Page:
By Stephen Petrick
Haliburton residents may get a kick out of what Kelly Outram is doing.
The young entrepreneur, who was raised in the Highlands, is trying to foster a martial arts culture in the county. He now offers tai chi and kickboxing classes through his business, K.O. Martial Arts. The programs are ramping up after two years of COVID-related health measures that prevented him from running anything with much consistency.
But with the snow melting, and people waking from a long period in which sports programs were limited, he sees this spring as an opportunity to get people energized and excited about new physical activities.
“Everyone gets bored of regular exercise,” Outram said, when asked to explain why martial arts are so special. “When you come out to martial arts, you have people to train with. It’s super interactive and it’s a tonne of fun, all the time.”
Outram offers a drop-in, outdoor tai chi class, every Saturday and Sunday at 10 a.m. from his location at 2354 South Lake Road in Minden. He describes tai chi as an exercise based on balance and fluid movement. The twisting movements it involves loosens joints and eases muscle tension. As part of the tai chi class, participants are also introduced to Qi Gong, a breathing practice that is intended to build energy and help people feel rejuvenated.
Outram’s kickboxing classes are now taking place regularly at the Haliburton Dance Academy at 135 Industrial Park Road in Haliburton on Fridays at 6:30 p.m.
He says when a student works on kickboxing, they’re combining karate, kung fu and Muay Thai movements. It’s a great workout, because there’s so much emphasis on footwork. It’s also very active; as one person practices punching or kicking, the other is learning blocking techniques.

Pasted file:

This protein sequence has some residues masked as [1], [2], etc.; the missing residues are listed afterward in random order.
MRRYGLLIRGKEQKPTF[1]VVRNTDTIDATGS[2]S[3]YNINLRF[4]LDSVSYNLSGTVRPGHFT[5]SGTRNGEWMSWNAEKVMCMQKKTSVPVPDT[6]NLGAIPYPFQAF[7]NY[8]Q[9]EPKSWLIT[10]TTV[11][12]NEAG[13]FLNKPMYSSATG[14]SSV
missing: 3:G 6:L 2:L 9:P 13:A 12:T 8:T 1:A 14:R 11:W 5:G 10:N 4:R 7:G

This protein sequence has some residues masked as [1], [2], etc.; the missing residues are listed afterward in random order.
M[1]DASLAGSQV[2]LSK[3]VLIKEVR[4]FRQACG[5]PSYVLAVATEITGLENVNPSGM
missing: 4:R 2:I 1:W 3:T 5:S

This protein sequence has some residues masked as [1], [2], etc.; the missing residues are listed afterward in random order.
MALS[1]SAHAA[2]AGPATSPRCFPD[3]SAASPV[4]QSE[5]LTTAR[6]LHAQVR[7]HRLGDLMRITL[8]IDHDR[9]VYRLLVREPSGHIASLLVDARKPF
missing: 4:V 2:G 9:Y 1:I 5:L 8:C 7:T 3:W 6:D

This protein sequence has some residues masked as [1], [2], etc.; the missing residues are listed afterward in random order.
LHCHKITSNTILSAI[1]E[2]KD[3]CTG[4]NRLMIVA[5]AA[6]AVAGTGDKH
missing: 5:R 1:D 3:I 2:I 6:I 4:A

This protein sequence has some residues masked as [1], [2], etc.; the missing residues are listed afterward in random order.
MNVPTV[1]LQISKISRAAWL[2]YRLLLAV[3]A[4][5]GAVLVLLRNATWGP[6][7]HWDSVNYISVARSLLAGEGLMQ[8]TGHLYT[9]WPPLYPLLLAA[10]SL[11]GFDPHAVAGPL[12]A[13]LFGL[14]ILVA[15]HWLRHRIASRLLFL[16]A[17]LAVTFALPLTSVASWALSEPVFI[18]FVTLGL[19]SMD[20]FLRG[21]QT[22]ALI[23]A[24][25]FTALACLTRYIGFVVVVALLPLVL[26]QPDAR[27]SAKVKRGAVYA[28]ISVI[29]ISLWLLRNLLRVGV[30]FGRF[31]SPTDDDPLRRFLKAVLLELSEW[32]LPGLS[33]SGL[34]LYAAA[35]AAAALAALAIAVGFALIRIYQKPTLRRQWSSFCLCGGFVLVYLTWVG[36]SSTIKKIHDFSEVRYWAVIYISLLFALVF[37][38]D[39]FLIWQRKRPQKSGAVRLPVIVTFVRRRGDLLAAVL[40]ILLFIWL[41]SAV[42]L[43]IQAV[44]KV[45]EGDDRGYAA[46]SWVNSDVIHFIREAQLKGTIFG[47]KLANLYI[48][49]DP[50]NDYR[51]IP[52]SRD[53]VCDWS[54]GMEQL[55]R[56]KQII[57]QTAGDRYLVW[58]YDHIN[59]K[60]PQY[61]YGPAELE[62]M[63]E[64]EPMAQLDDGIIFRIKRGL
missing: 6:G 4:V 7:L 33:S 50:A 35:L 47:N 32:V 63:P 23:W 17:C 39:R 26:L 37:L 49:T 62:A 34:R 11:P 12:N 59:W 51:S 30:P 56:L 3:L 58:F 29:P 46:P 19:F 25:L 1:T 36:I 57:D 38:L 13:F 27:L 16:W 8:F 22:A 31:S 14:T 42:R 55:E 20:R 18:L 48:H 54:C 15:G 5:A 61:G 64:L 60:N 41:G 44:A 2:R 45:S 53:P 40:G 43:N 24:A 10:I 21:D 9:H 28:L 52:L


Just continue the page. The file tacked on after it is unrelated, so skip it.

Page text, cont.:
Outram, who by day works as an arborist and runs Minden-based Outram Tree Solutions, who provides service to Haliburton County and area with his brother Jacob, is a life-long fan of the martial arts.
After learning karate as a child, he wanted to continue learning about martial arts as an adult and share his love for the various traditional system of self-defence movements, which provide mental and physical benefits and originate in the Far East.
He has high hopes for K.O. Martial Arts as it evolves. He said he’d like to soon teach jiu-jitsu in the area, but would need to find a bigger space.
He stressed that participants in his classes don’t have to be experienced in the martial artists.
“At this point, most of our students are beginners,” he said. “I want people to get interested in martial arts, to experience and see what it’s like.” And if they want to learn more and pursue competitive martial arts, “I’m willing to foster that.”
To learn more about K.O. Martial Arts visit, www.haliburtonmartialarts.com